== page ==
Why Old Fashioned Yeast Rolls? Let me explain. We were visiting our family last Thanksgiving, relishing in the fact that we weren’t responsible for the feast. While staying out of the way and witnessing all that was going on in the kitchen, I was fascinated as I watched my stepdaughter prepare these old-fashioned yeast rolls. It was a recipe that had been passed down in the family for many generations.
Modern day Yeast Rolls, also commonly referred to as Quick Rolls or Parker House Rolls date back to the 16th century. The first English version of this recipe was printed in 1588 in “The Good Huswifes Handmaide.” At that time, these old-fashioned yeast rolls were called Manchet, Manchette or the French word Michette. The name referred to a wheaten yeast bread of very good quality, a bread that is small enough to hold in your hand.
With many variations, these old-fashioned yeast rolls were particularly popular with the English Tudor Court. Because of the high quality of flour needed to make these rolls, it was rare to find this kind of bread in households outside of the aristocracy.
Today that isn’t an issue and the ability to make them in our home is very easy. Now without further ado let’s start making these old-fashioned yeast rolls.
Old Fashioned Yeast Rolls
Ingredients: Makes 24 Dinner Rolls
- 2 packages active dry yeast
- 1 cup all-purpose flour
- 1 ½ cups whole milk
- ¼ cup butter softened or cut into pieces
- ¼ cup sugar
- 1 teaspoon salt
- 2 large eggs, lightly beaten
- 3 ½ to 4 cups all-purpose flour
- 1 to 2 tablespoons melted butter
Put on an apron, it helps. Gather and measure all your ingredients. Butter 2 – 9’ x 13” baking-pans. Butter a large bowl. Set both aside.
In a small mixing bowl, combine 1 cup of flour and all the yeast.
In a 1 quart saucepan add the milk, butter, salt and sugar, stir and heat just until it’s warm, not hot. DO NOT boil. Once the milk mixture is warm, whisk the flour and yeast mixture until smooth and combined.
Using a stand mixer, pour the starter (flour and milk mixture) into the mixing bowl. Add eggs. Using a regular beater, beat ½ minute at low speed. Increase the speed to high and beat for an additional 3 minutes. Change the beater to a dough hook and then add 1 cup of flour beating for 1 minute. Add the remaining flour, 1 cup at a time, until it reaches a soft doughy consistency.
Turn out the dough onto a floured surface. Knead the dough until it’s smooth and satiny to the touch, about 2 to 3 minutes. Place the dough in the prepared buttered bowl; brush the top and sides of the dough with melted butter. Cover with a clean cloth and place in a warm location and let the dough rise for 1 hour.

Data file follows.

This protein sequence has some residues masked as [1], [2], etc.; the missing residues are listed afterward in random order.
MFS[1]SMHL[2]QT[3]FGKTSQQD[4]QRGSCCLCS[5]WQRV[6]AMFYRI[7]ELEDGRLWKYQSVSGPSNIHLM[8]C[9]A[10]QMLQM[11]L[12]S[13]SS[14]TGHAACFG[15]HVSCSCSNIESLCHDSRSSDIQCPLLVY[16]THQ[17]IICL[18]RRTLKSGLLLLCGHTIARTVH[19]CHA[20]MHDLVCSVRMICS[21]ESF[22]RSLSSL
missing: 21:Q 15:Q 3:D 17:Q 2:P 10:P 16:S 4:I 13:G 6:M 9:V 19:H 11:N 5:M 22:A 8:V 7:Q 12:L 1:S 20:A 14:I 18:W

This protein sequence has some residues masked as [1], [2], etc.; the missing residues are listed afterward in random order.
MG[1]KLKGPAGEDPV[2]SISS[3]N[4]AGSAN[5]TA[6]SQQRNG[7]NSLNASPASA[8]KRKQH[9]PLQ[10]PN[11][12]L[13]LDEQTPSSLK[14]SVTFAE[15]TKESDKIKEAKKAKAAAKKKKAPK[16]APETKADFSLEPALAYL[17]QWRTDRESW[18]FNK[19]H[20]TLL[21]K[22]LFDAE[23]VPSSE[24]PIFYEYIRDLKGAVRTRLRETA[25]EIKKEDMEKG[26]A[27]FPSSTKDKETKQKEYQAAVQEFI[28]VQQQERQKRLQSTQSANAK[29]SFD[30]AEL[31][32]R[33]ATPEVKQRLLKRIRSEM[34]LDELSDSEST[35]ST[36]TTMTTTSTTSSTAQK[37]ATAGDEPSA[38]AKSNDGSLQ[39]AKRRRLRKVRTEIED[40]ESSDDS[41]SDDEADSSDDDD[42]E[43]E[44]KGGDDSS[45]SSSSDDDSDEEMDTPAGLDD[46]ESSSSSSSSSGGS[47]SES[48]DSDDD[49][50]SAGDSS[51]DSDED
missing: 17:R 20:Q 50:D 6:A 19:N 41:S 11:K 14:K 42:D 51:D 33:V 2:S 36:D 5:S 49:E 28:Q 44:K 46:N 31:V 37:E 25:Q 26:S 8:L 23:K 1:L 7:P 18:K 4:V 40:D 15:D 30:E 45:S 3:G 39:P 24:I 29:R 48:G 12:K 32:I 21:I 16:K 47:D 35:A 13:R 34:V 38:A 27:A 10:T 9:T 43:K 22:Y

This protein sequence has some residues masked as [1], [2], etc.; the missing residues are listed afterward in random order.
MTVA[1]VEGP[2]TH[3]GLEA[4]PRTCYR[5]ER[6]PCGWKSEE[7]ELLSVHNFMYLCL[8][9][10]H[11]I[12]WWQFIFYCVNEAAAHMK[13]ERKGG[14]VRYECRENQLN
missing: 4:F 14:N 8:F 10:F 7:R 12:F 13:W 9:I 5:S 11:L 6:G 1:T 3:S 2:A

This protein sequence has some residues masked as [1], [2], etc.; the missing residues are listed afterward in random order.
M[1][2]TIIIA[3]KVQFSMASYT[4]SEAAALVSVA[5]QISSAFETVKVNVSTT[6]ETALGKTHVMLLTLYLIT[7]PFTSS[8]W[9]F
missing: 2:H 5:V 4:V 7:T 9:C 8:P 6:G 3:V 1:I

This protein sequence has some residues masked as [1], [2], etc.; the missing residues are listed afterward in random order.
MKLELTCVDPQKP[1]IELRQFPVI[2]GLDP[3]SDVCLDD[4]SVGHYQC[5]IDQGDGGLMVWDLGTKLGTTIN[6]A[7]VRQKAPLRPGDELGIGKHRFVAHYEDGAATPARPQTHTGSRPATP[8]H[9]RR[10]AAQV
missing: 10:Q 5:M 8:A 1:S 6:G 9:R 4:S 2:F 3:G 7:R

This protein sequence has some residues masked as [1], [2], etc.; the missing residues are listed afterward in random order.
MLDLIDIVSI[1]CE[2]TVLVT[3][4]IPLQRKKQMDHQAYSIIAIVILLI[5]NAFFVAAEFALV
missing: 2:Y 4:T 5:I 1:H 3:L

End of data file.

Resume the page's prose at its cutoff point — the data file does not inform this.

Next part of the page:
Remove the cloth and punch down the dough. Turn out the dough onto a floured surface and then cut into quarters. Cut and form 6 dough balls from each quarter making 24 dough balls in all. Place the formed balls into the two prepared pans (12 in each pan), cover and let rise for about 1 hour or until they’ve doubled in size.
Remove from the oven; brush the tops of the rolls with melted butter. Pull apart and place in a bread basket and serve immediately. Store any leftover yeast rolls in a plastic bag. To reheat the rolls, wrap them tightly in aluminum foil and warm at 325° F for 2 to 5 minutes.
Notes: I’ll use an unheated oven with the light on to proof the dough. It’s the perfect environment for raising dough. I have a double oven making this an easy thing to do. If you don’t have that luxury, use your oven for the first rise. Then place the unbaked rolls on the counter to rise before baking. They will rise just fine, but it will take a bit longer. If you want larger rolls then make them to the size you desire.
I know you must have laughed when I said put on an apron. Flour is light and will get all over you; an apron helps keep the mess down. A stand mixer is great when making any kind of bread. If you don’t have one, a hand mixer along with a wooden spoon in place of the dough hook will work just fine. However, it will be necessary to knead the dough for at least 5 up to 10 minutes to the right consistency. Kneading ensures the flour will be completely incorporated. These rolls will keep for a bit, if they last that long. As I said before you can reheat them or toast them.
The hardest part of making these old-fashioned yeast rolls is the waiting. The smell of these old-fashioned yeast rolls just out of the oven and all the memories it evoked made them so worth the effort. Now I ask you, how can anyone resist that. I know my neighbors sure couldn’t.
Time to eat…
P.S. P.S. Take a moment to check out my recipe booklets for sale on this site and purchase some of the tools I used for this “Old Fashioned Yeast Rolls” below. 🙂